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Saturday, January 21, 2012

5 Questions Around Self-Publishing Your Non-fiction Book

Here are five provoking questions to help you begin the process of self-publishing your book!
These days everyone wants to write their book! Why not. It is easy to imagine the great feeling of seeing your book in print. It is such a tangible symbol and manifestation of success in the eyes of most people. It seems like anyone who touts themselves as an expert at anything, also has their book to validate it.
That first book has become a benchmark for many, many entrepreneurs.
However, the jump from deciding to write a book, and actually having that book completed and in print is huge. For some people it feels like an insurmountable task and it is so easy to get lost along the way, blocked by obstacles or just lose the inertia.
Here are five important questions to address, that will make the process much easier and more fruitful as well.

1. What is your purpose in writing your book?
Your business plan needs to reflect where your book will fit in to the overall picture. Why would this be important for your business? After people read your book, what do you want them to do? How will your book help your business grow?

2. Who are you writing it to?
Just like any product you are marketing, you need to know your target customer. You need to know who they are, what they need or want and the benefits they will receive. Once you can answer these questions it is easier to know what to write and how to write it.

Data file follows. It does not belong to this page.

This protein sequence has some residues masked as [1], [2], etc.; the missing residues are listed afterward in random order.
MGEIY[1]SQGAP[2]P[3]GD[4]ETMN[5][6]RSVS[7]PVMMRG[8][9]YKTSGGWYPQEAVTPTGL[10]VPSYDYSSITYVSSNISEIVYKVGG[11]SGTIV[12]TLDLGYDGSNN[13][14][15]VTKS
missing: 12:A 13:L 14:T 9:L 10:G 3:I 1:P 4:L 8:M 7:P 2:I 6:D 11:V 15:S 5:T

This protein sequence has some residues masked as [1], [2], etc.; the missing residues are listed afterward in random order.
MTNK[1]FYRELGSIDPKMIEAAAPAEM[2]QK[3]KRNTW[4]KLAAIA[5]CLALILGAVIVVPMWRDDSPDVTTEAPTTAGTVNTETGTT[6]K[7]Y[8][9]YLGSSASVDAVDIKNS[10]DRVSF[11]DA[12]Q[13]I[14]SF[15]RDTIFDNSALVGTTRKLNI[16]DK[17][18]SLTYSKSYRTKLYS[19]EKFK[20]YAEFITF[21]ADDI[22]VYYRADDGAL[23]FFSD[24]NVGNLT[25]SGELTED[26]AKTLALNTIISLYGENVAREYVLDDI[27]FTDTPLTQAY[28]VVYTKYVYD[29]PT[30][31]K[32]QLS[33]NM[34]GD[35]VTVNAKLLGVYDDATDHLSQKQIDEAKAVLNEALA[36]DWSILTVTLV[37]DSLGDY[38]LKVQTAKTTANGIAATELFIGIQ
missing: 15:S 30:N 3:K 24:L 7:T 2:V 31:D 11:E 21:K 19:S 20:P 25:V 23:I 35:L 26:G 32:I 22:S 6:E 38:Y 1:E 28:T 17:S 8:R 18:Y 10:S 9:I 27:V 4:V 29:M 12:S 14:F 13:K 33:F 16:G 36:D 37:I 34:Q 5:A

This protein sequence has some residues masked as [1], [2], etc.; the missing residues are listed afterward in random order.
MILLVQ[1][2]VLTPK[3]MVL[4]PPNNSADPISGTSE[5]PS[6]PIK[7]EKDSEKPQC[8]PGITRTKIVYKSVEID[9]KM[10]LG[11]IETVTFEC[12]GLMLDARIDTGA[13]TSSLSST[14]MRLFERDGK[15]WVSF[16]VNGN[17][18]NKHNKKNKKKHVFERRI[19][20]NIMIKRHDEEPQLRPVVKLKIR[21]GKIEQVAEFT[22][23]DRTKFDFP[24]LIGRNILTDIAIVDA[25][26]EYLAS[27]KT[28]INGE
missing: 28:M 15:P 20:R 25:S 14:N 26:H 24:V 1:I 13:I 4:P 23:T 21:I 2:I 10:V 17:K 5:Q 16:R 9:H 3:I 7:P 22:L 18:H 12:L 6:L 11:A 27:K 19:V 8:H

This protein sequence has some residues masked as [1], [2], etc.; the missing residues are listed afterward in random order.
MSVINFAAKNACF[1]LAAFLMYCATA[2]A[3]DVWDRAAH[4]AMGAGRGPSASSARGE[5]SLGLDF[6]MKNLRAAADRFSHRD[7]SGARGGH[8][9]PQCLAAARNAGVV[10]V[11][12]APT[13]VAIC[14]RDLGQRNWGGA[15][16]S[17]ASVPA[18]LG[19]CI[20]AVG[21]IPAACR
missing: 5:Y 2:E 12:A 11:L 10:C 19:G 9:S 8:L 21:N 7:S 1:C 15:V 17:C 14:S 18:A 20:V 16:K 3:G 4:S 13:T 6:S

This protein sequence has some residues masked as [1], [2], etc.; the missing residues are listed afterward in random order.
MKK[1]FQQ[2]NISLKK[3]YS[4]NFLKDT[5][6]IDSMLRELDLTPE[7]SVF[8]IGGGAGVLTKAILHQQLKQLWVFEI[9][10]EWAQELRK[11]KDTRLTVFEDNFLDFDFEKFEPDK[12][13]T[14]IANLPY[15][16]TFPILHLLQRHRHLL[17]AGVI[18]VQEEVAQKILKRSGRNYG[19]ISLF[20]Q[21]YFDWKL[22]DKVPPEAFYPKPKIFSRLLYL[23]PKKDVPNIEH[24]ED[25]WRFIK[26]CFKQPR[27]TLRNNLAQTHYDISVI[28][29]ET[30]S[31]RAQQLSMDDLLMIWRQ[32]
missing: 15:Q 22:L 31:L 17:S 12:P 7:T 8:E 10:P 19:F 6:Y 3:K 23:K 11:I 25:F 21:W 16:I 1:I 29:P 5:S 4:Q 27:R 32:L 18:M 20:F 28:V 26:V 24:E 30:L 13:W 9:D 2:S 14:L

3. What’s the style?
A non-fiction book often teaches something, as in, “How to” books. They can be motivational and inspirational as well. They can be essays on a subject. The style of your book needs to make sense to the person you want to communicate to and what you want to accomplish.

4. How to publish it?
If you want to become a household name then you might feel you need to get a conventional publisher. Many people think that getting a publisher will be cheaper. Not true if you look at the whole picture.
Unless you are already a famous person, you need to have an agent first. You have to write a book proposal, which can be more laborious than writing the book. I did this 15 years ago and it took me three months to do my proposal. I sent it to many agents and luckily someone took it. If she had managed to find a publisher, she would have taken her percentage of each book sold. The publisher will pay you possibly 6-15% of retail price.

At the end of the day you might end up with a couple dollars per book! It is also a mistake to assume they will market it for you. If you are unknown, they expect you to do your own marketing. However they will get your book in all the large bookstores via their distribution channels as long as the bookstores order it.
Self-publishing is the other option. Fifteen years ago I self-published two books. I had to print at least 1500 to make it worth it. It was a large outlay of money. These days print on demand gives you the ability to digitally print a small amount at a low price and have total control, sell them on your website, with no one taking their percentage out. And now there is also the e-book option. You still have the option to put them on other websites, in bookstores or anywhere and create your own wholesale price.
If you are going to do all the marketing yourself, why not earn more money? Now, years later, I have published my recent books and audiobooks this way.